You have had 61 years to get to know why Laurel means “Dependability in Vending” and is the first choice when purchasing car wash vending equipment for your wash. So, let’s start with a big THANK YOU to all of the car wash owners whose vending choices have developed the long relationship.
Laurel began operation in a similar way to that of many companies in the car wash field. In 1959, Rich Kent incorporated a company that had its beginning in the basement of a house on Laurel Avenue in Wilmette, IL. The early work at Laurel involved the production of many different types of metal products and the continuing development of equipment to vend a wide array of consumer products. The development of vend systems included candy, snacks, newspapers, records, batteries, stamps, laundry soap and fabric products, bulk candy and capsule, and on and on. The Laurel museum room always holds the longest stop for any visitor.
In the mid-sixties, there was a project going that helped focus on the engineering design of a drop-shelf system that would be low in cost to manufacture and fast to assemble. What is present in the current version of mechanical and electronic venders had its origin over 40 years ago. During the same period, Rich was approached by distributors in the Car Wash field to develop a towel vender that could replace a very unreliable piece of equipment in use. Do the old-timers remember “that orange machine”?
The Laurel drop shelf mechanism was the answer for the needs of the time, but not the only part of the puzzle. Engineering a coin handling mechanism that also had the low cost/easy to maintain features was vital for the unit to function dependably. The early coin mechanisms operated on the choice of one dime or one quarter. After the physical size of the drop-shelf unit and coin mechanism was established, the cabinet dimensions were based on fitting those parts and why we have our recognizable sizes and shapes today. One question that people have asked over the years was “Why do you have 24 shelves in a column?” This dates back to decisions made for cabinet dimensions and vend product amounts purchased in cases.
One striking fact in this entire business and product development process is not well known. Rich Kent was deaf at the time after a long decline in hearing that started early in life. Beyond the duties of running the company, Rich was the lead engineer on the product development. Speaking was not affected, but lips had to be read, notes passed, and hand gestures used. You may think of this as a large impediment to functioning, but Rich operated as if it was normal. This is why his voice was never on the phone. The face and voice of Laurel Metal during those years was Rich’s brother, Tom Kent. Rich and Tom would always challenge each other to work longer hours and consistently skip lunch to get the days duties finished. Rich and Tom worked hard enough to be able to retire and slow down and enjoy an easier schedule. Rich passed away in 2006 and Tom in 2010, both in their late 80’s.
As of 2011, Laurel Metal is owned and operated by Chip Kent and Pat Kent, continuing the Kent history of close control and operation of Laurel Metal. Both brothers are in their fifties, though Chip will tell everyone that he has worked for the company for over 40 years.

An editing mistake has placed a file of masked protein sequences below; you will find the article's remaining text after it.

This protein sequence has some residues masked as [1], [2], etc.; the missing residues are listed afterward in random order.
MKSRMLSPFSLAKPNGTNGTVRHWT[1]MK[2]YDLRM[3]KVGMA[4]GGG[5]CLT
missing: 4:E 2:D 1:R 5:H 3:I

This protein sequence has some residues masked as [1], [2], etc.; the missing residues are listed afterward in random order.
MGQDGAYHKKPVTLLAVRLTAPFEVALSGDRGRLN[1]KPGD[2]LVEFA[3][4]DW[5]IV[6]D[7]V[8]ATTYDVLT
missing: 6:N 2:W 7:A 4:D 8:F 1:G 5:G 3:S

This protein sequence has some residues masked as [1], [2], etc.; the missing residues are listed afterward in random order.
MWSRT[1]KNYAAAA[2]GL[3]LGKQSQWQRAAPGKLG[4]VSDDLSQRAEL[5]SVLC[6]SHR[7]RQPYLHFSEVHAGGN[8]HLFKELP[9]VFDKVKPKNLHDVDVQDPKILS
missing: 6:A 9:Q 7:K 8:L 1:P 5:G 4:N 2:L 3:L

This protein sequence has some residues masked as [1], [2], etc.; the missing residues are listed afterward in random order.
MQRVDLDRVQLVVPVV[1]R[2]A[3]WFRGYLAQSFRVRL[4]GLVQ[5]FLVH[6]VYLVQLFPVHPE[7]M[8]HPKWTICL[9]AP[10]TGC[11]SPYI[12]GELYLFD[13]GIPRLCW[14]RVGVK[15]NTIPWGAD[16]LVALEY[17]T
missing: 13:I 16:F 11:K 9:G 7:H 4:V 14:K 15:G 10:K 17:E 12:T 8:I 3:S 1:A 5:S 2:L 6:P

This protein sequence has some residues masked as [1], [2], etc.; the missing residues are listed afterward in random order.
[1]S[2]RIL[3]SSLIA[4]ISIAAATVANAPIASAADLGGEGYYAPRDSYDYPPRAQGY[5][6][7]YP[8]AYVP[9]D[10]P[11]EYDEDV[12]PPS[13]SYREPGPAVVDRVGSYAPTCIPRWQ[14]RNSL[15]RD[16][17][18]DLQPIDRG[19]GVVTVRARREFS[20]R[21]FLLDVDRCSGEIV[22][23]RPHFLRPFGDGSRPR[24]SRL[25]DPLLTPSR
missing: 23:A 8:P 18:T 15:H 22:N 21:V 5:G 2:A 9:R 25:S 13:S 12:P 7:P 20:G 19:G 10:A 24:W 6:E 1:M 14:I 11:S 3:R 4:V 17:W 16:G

Nothing suits a following generation better than change, and Laurel’s manufacturing and assembly operation was ready. Starting in the early 80’s, the production shop was changed to the latest computer controlled equipment, the assembly systems had major restructuring, and company computer controls were updated and customized. The attention to updated equipment and controls continues each year and along with the evolution of the company to focus entirely on vending equipment.
The call for electronic vender controls was getting stronger in the early 90’s and development of the first version of an electronic drop shelf vender was finished soon. Chip Kent led the development effort and had numerous design versions come and go before settling on a complete single column vender system for new venders and retrofit kit system for older mechanical pull handle venders. The first electronic systems shipped in 1998 for single column machines, soon to be followed by electronic systems for 3 Column, and 5 Column drop shelf venders.
Current day drop shelf vending systems have a wide variety of applications. Laurel venders, both mechanical control and electronic control, are prepared for many countries’ coins around the world. The vending machines operate in the chill of Alaska to the heat of Australia, dispensing diverse items from diaper kits to medical supplies to laundry soap. Your Laurel vender may be an ages old mechanical workhorse or the newest version of an electronic, multi-connected vender that has a custom control microchip that suits your specific needs.
Car wash owners tell Laurel that the new equipment is fine, but please help me with my 30 year old vender that still has life. One notable service function that is rarely seen is that the owner of a Laurel vender can call and speak to either Chip or Pat about a repair, service, or troubleshooting. In fact, a customer may not realize that they are speaking to the person who has designed, developed, and produced their product. How often is it said “ I can’t believe that you know this product so well!” or “Thanks, that was fast”. A common connection between car washes and Laurel is the repair of aged parts. Offering low-cost repairs has been standard business practice at Laurel since inception. Countless shipments have left Laurel with repair costs that are less than $10.00, and that is said with pride.
Large or small, simple or complicated, the vending machines have a long life and that means the customer relationships will follow.